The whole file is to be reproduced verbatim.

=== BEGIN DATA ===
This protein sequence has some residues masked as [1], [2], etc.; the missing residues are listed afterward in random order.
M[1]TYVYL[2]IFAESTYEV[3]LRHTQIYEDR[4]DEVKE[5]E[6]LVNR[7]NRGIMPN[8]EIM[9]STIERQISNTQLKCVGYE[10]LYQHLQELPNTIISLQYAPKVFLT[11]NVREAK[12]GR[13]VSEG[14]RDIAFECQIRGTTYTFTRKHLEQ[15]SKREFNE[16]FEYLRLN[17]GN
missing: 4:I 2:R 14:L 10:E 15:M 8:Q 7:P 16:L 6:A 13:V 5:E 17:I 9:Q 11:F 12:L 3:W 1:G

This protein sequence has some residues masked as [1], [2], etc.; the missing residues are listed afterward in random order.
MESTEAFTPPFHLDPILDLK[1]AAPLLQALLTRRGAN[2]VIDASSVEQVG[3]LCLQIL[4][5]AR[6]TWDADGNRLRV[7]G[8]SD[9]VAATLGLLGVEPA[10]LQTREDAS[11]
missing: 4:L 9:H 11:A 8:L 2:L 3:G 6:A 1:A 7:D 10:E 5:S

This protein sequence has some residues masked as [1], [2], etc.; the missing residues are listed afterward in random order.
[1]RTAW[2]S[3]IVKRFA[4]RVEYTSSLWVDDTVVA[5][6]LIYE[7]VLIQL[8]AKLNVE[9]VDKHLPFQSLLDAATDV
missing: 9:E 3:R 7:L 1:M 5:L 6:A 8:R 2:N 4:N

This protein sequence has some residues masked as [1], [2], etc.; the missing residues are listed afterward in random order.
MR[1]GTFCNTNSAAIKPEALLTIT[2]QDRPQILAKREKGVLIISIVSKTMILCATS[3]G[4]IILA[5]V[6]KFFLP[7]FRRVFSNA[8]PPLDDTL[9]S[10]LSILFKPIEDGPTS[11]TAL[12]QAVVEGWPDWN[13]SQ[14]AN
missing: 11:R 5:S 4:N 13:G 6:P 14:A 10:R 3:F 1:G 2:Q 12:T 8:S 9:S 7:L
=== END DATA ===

This protein sequence has some residues masked as [1], [2], etc.; the missing residues are listed afterward in random order.
M[1]TYVYL[2]IFAESTYEV[3]LRHTQIYEDR[4]DEVKE[5]E[6]LVNR[7]NRGIMPN[8]EIM[9]STIERQISNTQLKCVGYE[10]LYQHLQELPNTIISLQYAPKVFLT[11]NVREAK[12]GR[13]VSEG[14]RDIAFECQIRGTTYTFTRKHLEQ[15]SKREFNE[16]FEYLRLN[17]GN
missing: 4:I 2:R 14:L 10:E 15:M 8:Q 7:P 16:L 6:A 13:V 5:E 17:I 9:Q 11:F 12:L 3:W 1:G

This protein sequence has some residues masked as [1], [2], etc.; the missing residues are listed afterward in random order.
MESTEAFTPPFHLDPILDLK[1]AAPLLQALLTRRGAN[2]VIDASSVEQVG[3]LCLQIL[4][5]AR[6]TWDADGNRLRV[7]G[8]SD[9]VAATLGLLGVEPA[10]LQTREDAS[11]
missing: 4:L 9:H 11:A 8:L 2:L 3:G 6:A 1:A 7:D 10:E 5:S

This protein sequence has some residues masked as [1], [2], etc.; the missing residues are listed afterward in random order.
[1]RTAW[2]S[3]IVKRFA[4]RVEYTSSLWVDDTVVA[5][6]LIYE[7]VLIQL[8]AKLNVE[9]VDKHLPFQSLLDAATDV
missing: 9:E 3:R 7:L 1:M 5:L 6:A 8:R 2:N 4:N

This protein sequence has some residues masked as [1], [2], etc.; the missing residues are listed afterward in random order.
MR[1]GTFCNTNSAAIKPEALLTIT[2]QDRPQILAKREKGVLIISIVSKTMILCATS[3]G[4]IILA[5]V[6]KFFLP[7]FRRVFSNA[8]PPLDDTL[9]S[10]LSILFKPIEDGPTS[11]TAL[12]QAVVEGWPDWN[13]SQ[14]AN
missing: 11:R 5:S 4:N 13:G 6:P 14:A 10:R 3:F 1:G 2:Q 12:T 8:S 9:S 7:L